As soon as I got to Carl Sagan's contribution of fractional values (he calculated Earth as a 0.7 type) it struck me that in this framework, energy conservation is a priori defined as a retrograde action. The more energy you save, the less you use and thus the lower you drive your Kardashev scale value, thus conservation is barbarism. I think it's kind of catchy.

Posted by TMLutas at 10:27 PM

September 20, 2003

A Difficult Position

As a secondary blogger on Flit, there are some real limitations that good sense and common decency impose on my position here. One is the obligation, as a guest, not to nitpick over minor points. The generous gesture that Bruce Rolston has made of including my writings on his forum and exposing me to a much wider audience than I would have been able to scare up otherwise in such a short time gets him a great deal of slack in my book and he has liberally made use of it during our collaboration.

However, there are limits.

First, something that we agree on. Jonah Goldberg is something of a twit. Anybody who makes regular usage of his couch and his dog as column fodder (with both playing speaking parts) cannot avoid it, really. However, he isn't wrong about fascism being socialism in one country. The terms Nazi and fascists are, for all intents and purposes synonyms and Nazi is a contraction of the term "national socialist", a socialist who believes in one country, or nation. The basic point is unassailable when looking at the original term.

As for National Review, it is a contender for the world's most consequential political magazine of the latter half of the 20th century. It is hands down the most consequential political magazine in the US for that time period. Since 1955, it's been advocating a particular form of conservatism that they have always termed fusionism, the coalition of social conservatives and economic free market types with a sprinkling of libertarianism for leavening. It is certainly not bumper sticker conservatism but a highly influential magazine read by US conservatives (including conservative intellectuals) that has literally changed the face of this political movement from one that is in disarray to arguably the dominant force in US politics today.

Sometimes revisionism cleans out the spin and propaganda of the original advocates of an idea. At other times, a clear understanding of an event or a movement is obfuscated by later apologists and returning to the start of it all is essential for the hunt for truth. The fascists were quite clear about who and what they were and who were their progenitors, allies, imitators, and descendants. It may be highly uncomfortable for advocates of the arab Middle East that Hitler's book Mein Kampf does brisk sales all across the region but its something that should not be swept under the rug if we are to have a reliable understanding of the region.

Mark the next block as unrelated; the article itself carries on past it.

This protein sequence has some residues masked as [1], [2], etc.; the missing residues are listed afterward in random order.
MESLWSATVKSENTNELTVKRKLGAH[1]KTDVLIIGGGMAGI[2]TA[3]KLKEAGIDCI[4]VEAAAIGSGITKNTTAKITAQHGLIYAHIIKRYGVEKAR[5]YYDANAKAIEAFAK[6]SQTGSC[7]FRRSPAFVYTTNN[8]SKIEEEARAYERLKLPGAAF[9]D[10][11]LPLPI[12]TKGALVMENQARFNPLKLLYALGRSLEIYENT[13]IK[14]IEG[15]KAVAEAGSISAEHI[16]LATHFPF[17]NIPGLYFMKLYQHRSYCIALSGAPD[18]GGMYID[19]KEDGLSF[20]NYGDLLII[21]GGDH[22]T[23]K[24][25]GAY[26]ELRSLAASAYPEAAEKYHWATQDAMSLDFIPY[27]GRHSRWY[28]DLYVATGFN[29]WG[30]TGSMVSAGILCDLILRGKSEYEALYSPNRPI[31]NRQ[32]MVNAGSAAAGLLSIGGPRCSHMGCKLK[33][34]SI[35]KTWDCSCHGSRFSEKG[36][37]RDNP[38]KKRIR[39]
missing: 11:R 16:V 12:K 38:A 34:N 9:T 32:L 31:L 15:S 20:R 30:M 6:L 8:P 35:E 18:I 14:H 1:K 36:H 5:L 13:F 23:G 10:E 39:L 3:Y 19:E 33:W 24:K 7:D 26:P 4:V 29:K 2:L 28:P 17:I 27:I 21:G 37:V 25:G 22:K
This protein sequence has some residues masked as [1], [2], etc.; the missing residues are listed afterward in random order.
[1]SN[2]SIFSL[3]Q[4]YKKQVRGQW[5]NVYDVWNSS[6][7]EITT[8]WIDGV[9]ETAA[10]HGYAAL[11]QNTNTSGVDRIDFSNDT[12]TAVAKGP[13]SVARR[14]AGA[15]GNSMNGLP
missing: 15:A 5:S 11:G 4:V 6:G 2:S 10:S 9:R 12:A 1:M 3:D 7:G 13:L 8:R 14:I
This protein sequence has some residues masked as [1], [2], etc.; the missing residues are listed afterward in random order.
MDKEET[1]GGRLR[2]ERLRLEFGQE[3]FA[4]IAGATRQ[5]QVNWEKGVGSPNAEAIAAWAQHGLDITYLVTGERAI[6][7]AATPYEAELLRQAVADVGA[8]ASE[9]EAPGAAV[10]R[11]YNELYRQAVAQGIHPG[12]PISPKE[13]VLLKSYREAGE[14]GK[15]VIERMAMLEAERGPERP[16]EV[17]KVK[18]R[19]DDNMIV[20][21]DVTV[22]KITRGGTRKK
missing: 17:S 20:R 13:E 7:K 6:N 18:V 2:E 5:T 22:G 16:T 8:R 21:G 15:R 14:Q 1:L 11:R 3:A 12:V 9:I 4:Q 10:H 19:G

Now the modern usage of certain terms has often descended into just a bad word, something to toss around as an insult. For another example of definitional descension, who really thinks much about the phrase "your name is mud" which is a corruption of the original "your name is Mudd", a term of insult born out of the US Civil War when John Wilkes Booth was treated by Dr. Mudd after he assassinated Lincoln. Like this phrase, it makes no sense to seriously look at a definition of fascism except by starting with the root, original meaning.

Fascism as a human rights system, is an ordering of people by rank with varying rights based on their race or nationality. In economics, it is public control of the means of production while maintaining a virtually meaningless formal private title and has no internationalist impulse. As politics it is dictatorship and thought control, virtually indistinguishable from its international socialist half brothers.

Personally, I have been the subject of cries of 'fascist', 'nazi', when any reasonable reading of my politics is libertarian and my fate in any true fascist regime would be a quick trip to the camps fairly early on. Thus, the revisionist movement is particularly loathsome to me personally. And, yes, the NYT article furthers the revisionist cause.

From the original NYT article:

"Other characteristics on most scholars' checklists: the rejection of both liberalism and socialism; the primacy of the nation over the rights of the individual; the demonization of the nation's enemies; the elimination of dissent and the creation of a single-party state; the dominant role of a charismatic leader; the appeal to emotion and myth rather than reason; the glorification of violence on behalf of a national cause; the mobilization and militarization of civil society; an expansionist foreign policy intended to promote national greatness."

The false revisionism occurs in omitting the word internationalist from fascist's rejection of socialism. It's international socialism that they reject, not socialism. The problem is the internationalism that corrodes the bonds of the people or the race, not any love for private property or economic freedom which all fascist governments have decried as liberalism (another piece of murky reporting when European liberalism in a US context is more accurately called libertarianism). The labeling of free market advocates as fascists is just Orwellian. Most outspoken US conservatives and libertarians have had it happen to them personally and there is something of a justified sensitivity over it.

Posted by TMLutas at 03:36 PM

August 29, 2003

Aristotle's Master Arts

Aristotle's Nichomachean Ethics has an interesting concept that arts (in modern terms both arts and sciences) have master arts above them which control them. The art of creating oil based pigments is controlled by the art of painting for example. Above them all is the art of politics, the ultimate master art which can control all other arts.

The City Comforts blog brings up this point with an interesting dilemma. Is the new urbanism architecture or urban planning? There are good arguments to be made for both but it's clear to me that whatever new urbanism should be characterized as, it is an expression of a master art to both and thus controls both.

This, unfortunately, still leaves the dilemma of what actually is this master art but hopefully will get them past the idea of arguing that it's fish or fowl when in reality it is neither.

Posted by TMLutas at 11:03 AM